Having returned the car, it was back to the rails for the shortish trip to Kranj. This was probably the most interesting of the towns we were taking in, as well as the only one that we would actually take enough time to see. The old town is set on a rock that separates two rivers shortly before their confluence. From the station, we had to cross the larger river and then climb the hill into the town centre. Pulling my case, with one of the wheels having a tendency to seize up, this was a far bigger job than it might have been. Fortunately, once up the hill, we had just a couple of hundred yards to traverse on level ground, and then crossing a high-level bridge over the deep gorge of the tributary river. The hotel was next to the bridge. The ground was a short walk, crossing the bridge again.

The arrival at the sports complex which includes the ground is indicated by a statue of a naked man, hand raised presumedly in position to take a selfie of himself with the stadium and mountains in the background.

Again, we have a main stand on one side. In this case there are open seats on the other side, in a concrete block which has the dressing rooms underneath. The enclosed section for visiting ultras is within this section, but if there were any from Celje, they kept themselves anonymous and stayed on the other side of the ground. This block is two sided, with a couple of rows of seats on the opposite side looking over a second pitch. While the main pitch is glass and not floodlit, the second one is artificial and floodlit. There were children’s training sessions on this while the game was on the other side.

One has to go outside the ground to transfer from one side to another, but with just a wire fence, the views from here are better than inside some grounds, and a few had elected to watch all or part of the match from outside. The home teams is known as Triglav Kranj, and has apparently borne this name for over 60 years. We felt that the name was a reference to the highest mountain in Slovenia, and not a sponsor, although you may notice the name Triglav on advertising boards at most Slovenian league games.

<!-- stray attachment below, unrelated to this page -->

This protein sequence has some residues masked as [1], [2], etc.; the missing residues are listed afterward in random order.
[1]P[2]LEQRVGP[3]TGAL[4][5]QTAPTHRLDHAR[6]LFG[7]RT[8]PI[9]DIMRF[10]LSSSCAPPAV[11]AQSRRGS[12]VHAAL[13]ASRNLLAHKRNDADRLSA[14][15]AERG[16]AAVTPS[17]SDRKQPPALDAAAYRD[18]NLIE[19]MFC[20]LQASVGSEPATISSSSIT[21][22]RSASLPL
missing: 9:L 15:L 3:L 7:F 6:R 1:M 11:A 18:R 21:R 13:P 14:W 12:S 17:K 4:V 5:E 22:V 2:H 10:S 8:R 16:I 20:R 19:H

Triglav have their own “singing section”, called the Small Faces, who have one end of the stand. For a 16.00 kick off on a working day, the numbers here were limited.

At the other end of the stand were a larger group of school children who also did their best to enliven proceedings with chants. Efforts that were appreciated by the crowd. The match, as with the others we had seen in Slovenia did not add up to a great deal. Triglav started the day bottom of the league, but a 1-0 win in this game allowed them to climb one place, which would give them the potential to avoid relegation via a play-off. Both of the bottom two had won promotion last season.

The result was a poor one from Celje, reducing their chances of finishing ahead of Rudar Velenje for what could be a place in the Europa League. Their chances were further diminished the following weekend, when they were beaten at home by Rudar (?)

After the match, Pizzaman and I headed into the town, and found the Teresa bar, which sold beers supplied by Kranj’s small brewery. A change from the mass-produced beers of the main Slovenian brewers. We settled on the Rye beer, and very nice it was. The locals here were in good form and quickly struck up conversation in English, which helped us to extend our stay in the bar. They even gave us a lift back to the hotel, where the local Kranjska Sausages were a speciality.